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Marketing is (or should be) an essential part of most businesses, especially small businesses! But knowing how to manage all the different aspects of your marketing strategy can be incredibly challenging - particularly when you haven't established what you want to get out of your activity.

In this blog, we're going to show you how to establish your marketing goals and start working towards them in just three easy steps. Let's get into it...

Step 1: Define your current marketing strengths and weaknesses

As with everything in business, a great place to start when creating your marketing goals is by assessing your current reality I.e., what your strengths and weaknesses are with your current marketing activity. For example, your website might be generating plenty of organic traffic, but you feel like your social media posts aren't getting much engagement. Or perhaps your Facebook activity is working really well but you're not getting many clicks on your newsletter.

Defining your strengths and weaknesses can help you highlight where you need to place your time and effort. We strongly recommend using any insights you have available to back up your own ideas of what is working well and what you need to work on. Metrics or KPIs (key Performance Indicators) can help you to quantify the success of your activity over a certain period of time or show you specific examples of high-performing marketing assets.

Step 2: Set some SMART Goals

Whilst SMART goals hark back to the early days of business creation, the enduring acronym still helps us to create incredibly effective and actionable goals for businesses. Here's how we suggest using it in terms of marketing...

Specific: Make sure your goal refers to a specific area of your marketing strategy and mentions exactly what you would like to happen to it. For example, rather than simply saying, 'I want to do better on social media.' You would say, 'I want to improve the engagement on my Facebook posts'.

Measurable: Starting with a baseline metric is a great way to keep track of how your new marketing efforts are performing. You can keep referring back to your baseline metric on a monthly basis to see what's working and what may need adjusting. A good baseline metric would be something simple taken straight from your insights, for example, 'I would like to see an increase on my existing average of 1,500 engagements a month'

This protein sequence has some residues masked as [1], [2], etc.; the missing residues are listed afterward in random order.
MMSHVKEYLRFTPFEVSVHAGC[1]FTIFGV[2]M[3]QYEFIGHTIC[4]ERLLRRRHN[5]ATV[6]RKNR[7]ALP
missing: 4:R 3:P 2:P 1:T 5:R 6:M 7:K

Attainable: You want to make sure that this goal is realistic for your available time and effort and also for your type of business. For example, a small business is unlikely to see a consistent increase of 10,000 average monthly engagements in a short period of time, regardless of your marketing activity.

Relevant: Your marketing goals should reflect where you want to go as a business. For example, if you want to engage a younger audience, you might invest more time in Instagram marketing rather than Facebook, or if you're looking to become a trusted source of information for your customers, you might put more emphasis on your blog posts. Your marketing goals should always be relevant to your wider business goals.

Time-based: Setting a timeframe for your goals is a great way to keep yourself accountable and ensure you're keeping track of your progress. This should also take into account how much time you are realistically able to invest in your marketing. It's also important to think about how long it might take for your new activity to take effect - particularly with social media, it can take real consistency before you see any consistent improvements.

So, an example of an effective SMART marketing goal is: 'I want to increase the average number of engagements on my Facebook posts above my existing baseline of 1.500 engagements per month in the next 3 months'.


Step 3: Consider how you're going to start implementing your goals

Once you've created your marketing goal(s), it's time to start thinking about how you might work towards achieving them. It's important to remember that some goals are easier to achieve than others, and some seem easy on the surface but could actually end up taking up a lot of your time.

It's all about figuring out what activities you could build together to get you closer to achieving your goal. If we use the example of the goal above, about increasing engagements in Facebook posts, that requires you to create more engaging posts - but what does an engaging post look like? That's dependent on your audience!

We recommend revising your metrics to see which types of previous posts have performed well. If that's inconclusive, it's all about trial and error. We've found the posts that work the best for us are ones that;

  • Include a face (either a member of our team or our community)
  • Have a CTA (call to action)
  • Use video content - whether that's an upload or a Live
  • Ask a question

And there you have it - that's how you create effective marketing goals for your small business in just three easy steps! We hope these steps help you to gain better clarity on your current marketing strengths and areas that need more attention, and you are now able to create effective marketing goals and can see a way to start achieving them!

If you are stuck on what to post or think you might need some support in content creation, you could consider investing in a marketing package or check out these low-budget marketing ideas here. Learn more about calculating your marketing budget here.